One year ago yesterday, we suffered a terrible tragedy, and it hit so close to home here in Connecticut.
On April 15, 2013, three lives were lost and hundreds of lives were forever changed when two bombs went off near the finish line of the 177th Boston Marathon.
But out of such a terrible tragedy has come so much love, compassion, and perseverance, which is even more evidence of the strength and exuberance of the human spirit.
One story in particular that I think is a shining example of the ability the human body has to overcome big challenges can be seen in the story of Adrianne Haslet-Davis.
Before the 2013 Boston Marathon bombings, Adrianne was an Arthur Murray ballroom dance instructor. But dance wasn’t just her source of income; it was her passion and a source of joy.
I can’t imagine the terror she must have felt when the blast went off, sending shrapnel through her heel and Achilles tendon. Adrianne and her husband had been part of the crowd cheering the runners that day, and they’d both been wounded.
Adrianne’s injuries were so severe that her left leg had to be amputated from just below the knee.
For most people, something like this would be devastating – even more so for a professional dancer.
But despite losing her leg, Adrianne was determined to dance again.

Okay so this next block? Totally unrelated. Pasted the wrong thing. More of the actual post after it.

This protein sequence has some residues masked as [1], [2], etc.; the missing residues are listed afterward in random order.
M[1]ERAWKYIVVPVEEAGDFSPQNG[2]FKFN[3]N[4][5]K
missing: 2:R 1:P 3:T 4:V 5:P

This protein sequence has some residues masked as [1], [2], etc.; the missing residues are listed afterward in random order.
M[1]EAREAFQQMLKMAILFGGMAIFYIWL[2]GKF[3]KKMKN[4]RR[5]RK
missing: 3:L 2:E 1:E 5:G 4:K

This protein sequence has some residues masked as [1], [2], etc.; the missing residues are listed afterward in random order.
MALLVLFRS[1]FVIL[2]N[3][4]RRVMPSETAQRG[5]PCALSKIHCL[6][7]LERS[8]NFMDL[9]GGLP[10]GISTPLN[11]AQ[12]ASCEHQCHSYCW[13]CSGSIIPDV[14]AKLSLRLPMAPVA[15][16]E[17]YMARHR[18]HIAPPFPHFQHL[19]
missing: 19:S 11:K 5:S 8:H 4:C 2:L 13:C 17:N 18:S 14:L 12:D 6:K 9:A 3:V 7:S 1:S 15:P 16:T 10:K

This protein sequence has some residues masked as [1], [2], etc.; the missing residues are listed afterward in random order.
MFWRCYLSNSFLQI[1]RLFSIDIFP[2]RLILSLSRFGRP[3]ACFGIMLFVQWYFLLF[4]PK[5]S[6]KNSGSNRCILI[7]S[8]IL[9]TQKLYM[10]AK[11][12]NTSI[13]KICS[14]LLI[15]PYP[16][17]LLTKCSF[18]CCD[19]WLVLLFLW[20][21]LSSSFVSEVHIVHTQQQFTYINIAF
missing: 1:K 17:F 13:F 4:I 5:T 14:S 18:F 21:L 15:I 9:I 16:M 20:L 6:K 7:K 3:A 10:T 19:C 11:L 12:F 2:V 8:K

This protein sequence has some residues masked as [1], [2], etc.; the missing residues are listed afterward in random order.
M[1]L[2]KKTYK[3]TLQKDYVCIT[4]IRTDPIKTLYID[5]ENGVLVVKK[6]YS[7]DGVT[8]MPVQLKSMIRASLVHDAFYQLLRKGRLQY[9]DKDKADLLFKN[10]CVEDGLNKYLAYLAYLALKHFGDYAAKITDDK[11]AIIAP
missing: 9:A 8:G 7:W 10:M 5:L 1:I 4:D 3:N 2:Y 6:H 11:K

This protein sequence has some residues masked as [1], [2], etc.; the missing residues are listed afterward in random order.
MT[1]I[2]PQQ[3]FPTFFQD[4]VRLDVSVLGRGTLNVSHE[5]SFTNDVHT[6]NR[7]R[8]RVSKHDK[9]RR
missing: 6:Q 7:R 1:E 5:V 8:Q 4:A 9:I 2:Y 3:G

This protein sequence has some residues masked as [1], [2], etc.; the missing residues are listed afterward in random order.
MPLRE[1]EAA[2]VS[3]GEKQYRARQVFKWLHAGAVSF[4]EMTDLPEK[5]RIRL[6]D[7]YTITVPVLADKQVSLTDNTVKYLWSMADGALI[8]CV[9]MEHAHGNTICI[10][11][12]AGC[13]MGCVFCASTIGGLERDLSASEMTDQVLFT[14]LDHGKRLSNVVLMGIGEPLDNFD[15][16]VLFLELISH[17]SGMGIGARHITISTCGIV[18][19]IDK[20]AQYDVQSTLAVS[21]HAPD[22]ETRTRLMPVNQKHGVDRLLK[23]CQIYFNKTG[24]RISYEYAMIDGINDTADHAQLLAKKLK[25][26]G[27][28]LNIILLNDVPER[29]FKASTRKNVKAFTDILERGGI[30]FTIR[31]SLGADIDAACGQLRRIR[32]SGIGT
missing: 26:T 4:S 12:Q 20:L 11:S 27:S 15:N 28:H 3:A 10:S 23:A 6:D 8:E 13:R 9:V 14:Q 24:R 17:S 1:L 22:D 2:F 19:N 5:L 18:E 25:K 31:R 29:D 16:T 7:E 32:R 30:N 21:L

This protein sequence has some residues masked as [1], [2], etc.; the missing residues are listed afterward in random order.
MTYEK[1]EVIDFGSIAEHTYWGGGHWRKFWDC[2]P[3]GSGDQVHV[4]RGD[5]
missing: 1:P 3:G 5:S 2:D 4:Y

Within weeks of the bombings, she began working with Hugh Herr, director of the Biomechatronics Group at MIT (and a double amputee survivor himself) who would go on to engineer a bionic leg specially designed to help Adrianne get back on the dance floor.
And now, one year after the attack on Boston, she is an inspiring example of what it means to persevere beyond the odds. She has met her own goal of being able to dance again.
It really moved me to read about Adrianne’s trials over the last year and to see how far she has come.
But what I find most inspiring is that she didn’t let this tragedy get in the way of her dreams; she accepted the challenge and pressed through.
Adrianne’s story is the kind of inspiration that can touch us “where we live.”
It got me thinking: we all have obstacles. What are some ways you’ve been able to move past yours?
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